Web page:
11 games to go

“Obviously, we lost Tomi very early in the game and we lost Saliba.” – Arteta

Arsenal suffered more injuries than just Tomi and Saliba as it’s notable that Gabriel Jesus was also removed at half time (intentionally and not due to injury). Tomiyasu’s injury seems most serious and Arteta sounded a bit worried on that front. Hopefully Saliba and Jesus are just precautionary and they will be back quickly.

That said, I don’t think it was the injuries which were most of the cause of yesterday’s problems. Jesus looked rusty but had a number of really good moves to remind us what he brings to the team. Also, his sub (Trossard) never disappoints me. I love how quickly he turns and attacks the defense, which he did time and again.

What I have said in the past and will say again is that the drop from first team to backups is often the biggest problem. I say that without wanting to “scapegoat” anyone: it’s no single player’s fault for Arsenal going out yesterday and criticism of a player doesn’t mean that I am blaming them for the defeat.

Jorginho, for example, is magnificent passing the ball and I think for a lot of folks who are used to watching him play for Chelsea or maybe even Napoli we didn’t get to see that side of his game featured enough. It was his ball through for Martinelli which richly deserved an assist, but Martinelli missed. At least we got a goal from that pass as Xhaka swept home the follow up. However, Jorginho isn’t quite as robust and fast as Arsenal’s #5 – and despite the fact he often gets away with some tackles that would make Xhaka blush, he’s bypassed in midfield too easily.

But again, it’s not his fault Arsenal were knocked out.

“We allowed too many spaces, were late and didn’t win enough duels there. We gave the ball away many, many times. Sometimes time after time.” – Arteta.

It’s also not Fabio Vieira’s fault that Arsenal lost but I also thought he had a particularly poor game, gave the ball away far too often (4 dispossessed, 0/3 dribbles), didn’t create anything for his teammates (0 key passes) and didn’t work hard enough to win it back (0 tackles or interceptions, 1 blocked pass). Vieira had just 2.6% of possession (47 touches) in 100 minutes of play, Ødegaard had 25 touches (1 key pass, 1 shot, 1 dribble, 1 blocked pass) in 20 minutes of play. Yes, Arsenal were very much “going for it” those last 20 minutes and Sporting were holding on but I feel it’s undeniable that the Vieira/Nelson axis on the right was very poor throughout – even before Saliba went out.

“And then the last 20 minutes, we got the flow and the momentum, we got into the final third much more and created three big chances, and we didn’t score.” – Arteta

Arsenal did create all of the chances in the last 20 minutes, after Arteta brought on Ødegaard and finally took control of the game, but I think there was technically just one big chance (according to Opta) and that fell to Holding. I think that Opta’s definition here might be a bit unfair, I would have given Gabriel’s close range header the “big chance” designation as it forced a world class save from Adan. So, I agree with Arteta here: after minute 100, Arsenal probably did enough to win the game and were unlucky.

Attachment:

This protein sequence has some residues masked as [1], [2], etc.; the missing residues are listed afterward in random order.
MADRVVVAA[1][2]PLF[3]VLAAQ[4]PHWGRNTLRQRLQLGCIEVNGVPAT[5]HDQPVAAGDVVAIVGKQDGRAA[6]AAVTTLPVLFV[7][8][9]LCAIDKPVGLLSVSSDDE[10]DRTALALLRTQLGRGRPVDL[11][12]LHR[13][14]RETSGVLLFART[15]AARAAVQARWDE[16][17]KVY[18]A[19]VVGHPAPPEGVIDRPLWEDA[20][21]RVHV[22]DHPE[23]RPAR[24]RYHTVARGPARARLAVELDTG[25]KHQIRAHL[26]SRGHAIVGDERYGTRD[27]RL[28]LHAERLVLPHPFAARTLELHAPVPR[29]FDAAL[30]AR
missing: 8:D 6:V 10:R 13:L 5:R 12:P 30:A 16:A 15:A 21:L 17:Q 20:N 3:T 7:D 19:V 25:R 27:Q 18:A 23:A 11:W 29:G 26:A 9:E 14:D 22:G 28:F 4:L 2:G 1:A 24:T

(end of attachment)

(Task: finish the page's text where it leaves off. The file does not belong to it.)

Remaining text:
“at the end it comes to the penalties, it’s a lottery, and today it didn’t go our way” – Arteta

“Penalties are a lottery” is one of those cliches in football that I despise. Maybe Arteta is trying to make his team feel better but in almost every instance, penalties are NOT a lottery. The team who practices more, who studies their opponent more diligently, who fakes the keeper better, and who strikes the ball more purely, almost always win a penalty shoot out. It is one of the few times that a coach can prepare his team and that players can prepare themselves.

Where I would agree with Arteta is that in this one instance, there were a lot of poor penalties on both sides – Ramsdale could have saved two and Adan saved one and got a hand on Trossard’s pen – and on another day the result could have gone differently.

BUT… Penalties are a skill: both at taking them and saving them. This isn’t intended as a criticism of Martinelli as a player or his overall skill at taking penalties, but the fact is that he struck it poorly and put it in a bad position which made it easy for the keeper to save. We have seen Bukayo Saka bounce back from a poor penalty for England, which I am certain he did through hard work and extra practice. I hope that Martinelli does the same.

“Nayim when the walls fell. Seaman on the ocean.” – How a Tamarian might describe Sporting’s goal.

Sporting’s only goal was a perfectly struck ball by Pote (Pedro G.) over Aaron Ramsdale to score. It was a goal much like one which I never saw live but which I’m aware of as an Arsenal supporter: Nayim over Seaman in the 1995 Cup Winner’s Cup Final. They aren’t exactly the same, of course (I think Pote’s is a much more technically perfect ball), and they didn’t have the same outcome (Nayim’s shot wins the game outright), but it’s inevitable to draw a comparison because they are very similar. I suppose if Arsenal are going to lose a match in the Europa League, then it should be to a team who essentially scored a ~1% chance goal on a perfect strike and scored every single one of their penalty kicks at the end.